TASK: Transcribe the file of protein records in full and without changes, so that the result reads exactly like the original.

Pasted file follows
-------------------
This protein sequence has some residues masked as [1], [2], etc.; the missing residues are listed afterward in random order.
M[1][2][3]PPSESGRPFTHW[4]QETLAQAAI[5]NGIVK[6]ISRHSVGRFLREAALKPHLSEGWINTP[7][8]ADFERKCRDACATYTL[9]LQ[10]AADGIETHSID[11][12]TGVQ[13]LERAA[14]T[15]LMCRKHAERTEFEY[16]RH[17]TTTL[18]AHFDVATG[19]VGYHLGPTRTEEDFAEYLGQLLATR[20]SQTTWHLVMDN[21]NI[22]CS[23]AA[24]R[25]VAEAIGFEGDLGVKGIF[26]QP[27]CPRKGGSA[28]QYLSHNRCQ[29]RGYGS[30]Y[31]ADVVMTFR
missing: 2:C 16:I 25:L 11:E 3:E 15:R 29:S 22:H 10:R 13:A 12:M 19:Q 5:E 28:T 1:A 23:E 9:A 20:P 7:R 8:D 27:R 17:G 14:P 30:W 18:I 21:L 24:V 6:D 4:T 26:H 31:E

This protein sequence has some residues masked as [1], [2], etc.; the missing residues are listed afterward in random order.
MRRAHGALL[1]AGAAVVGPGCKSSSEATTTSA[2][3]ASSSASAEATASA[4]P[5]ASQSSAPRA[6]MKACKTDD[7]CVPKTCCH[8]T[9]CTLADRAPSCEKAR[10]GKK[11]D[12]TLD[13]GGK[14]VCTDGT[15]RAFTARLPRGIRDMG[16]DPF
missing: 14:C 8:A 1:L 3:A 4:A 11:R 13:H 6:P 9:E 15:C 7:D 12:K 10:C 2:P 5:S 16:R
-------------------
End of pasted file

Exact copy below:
This protein sequence has some residues masked as [1], [2], etc.; the missing residues are listed afterward in random order.
M[1][2][3]PPSESGRPFTHW[4]QETLAQAAI[5]NGIVK[6]ISRHSVGRFLREAALKPHLSEGWINTP[7][8]ADFERKCRDACATYTL[9]LQ[10]AADGIETHSID[11][12]TGVQ[13]LERAA[14]T[15]LMCRKHAERTEFEY[16]RH[17]TTTL[18]AHFDVATG[19]VGYHLGPTRTEEDFAEYLGQLLATR[20]SQTTWHLVMDN[21]NI[22]CS[23]AA[24]R[25]VAEAIGFEGDLGVKGIF[26]QP[27]CPRKGGSA[28]QYLSHNRCQ[29]RGYGS[30]Y[31]ADVVMTFR
missing: 2:C 16:I 25:L 11:E 3:E 15:R 29:S 22:H 10:R 13:A 12:M 19:Q 5:E 28:T 1:A 23:E 9:A 20:P 7:R 8:D 27:R 17:G 14:P 30:W 18:I 21:L 24:V 6:D 4:T 26:H 31:E

This protein sequence has some residues masked as [1], [2], etc.; the missing residues are listed afterward in random order.
MRRAHGALL[1]AGAAVVGPGCKSSSEATTTSA[2][3]ASSSASAEATASA[4]P[5]ASQSSAPRA[6]MKACKTDD[7]CVPKTCCH[8]T[9]CTLADRAPSCEKAR[10]GKK[11]D[12]TLD[13]GGK[14]VCTDGT[15]RAFTARLPRGIRDMG[16]DPF
missing: 14:C 8:A 1:L 3:A 4:A 11:R 13:H 6:P 9:E 15:C 7:D 12:K 10:C 2:P 5:S 16:R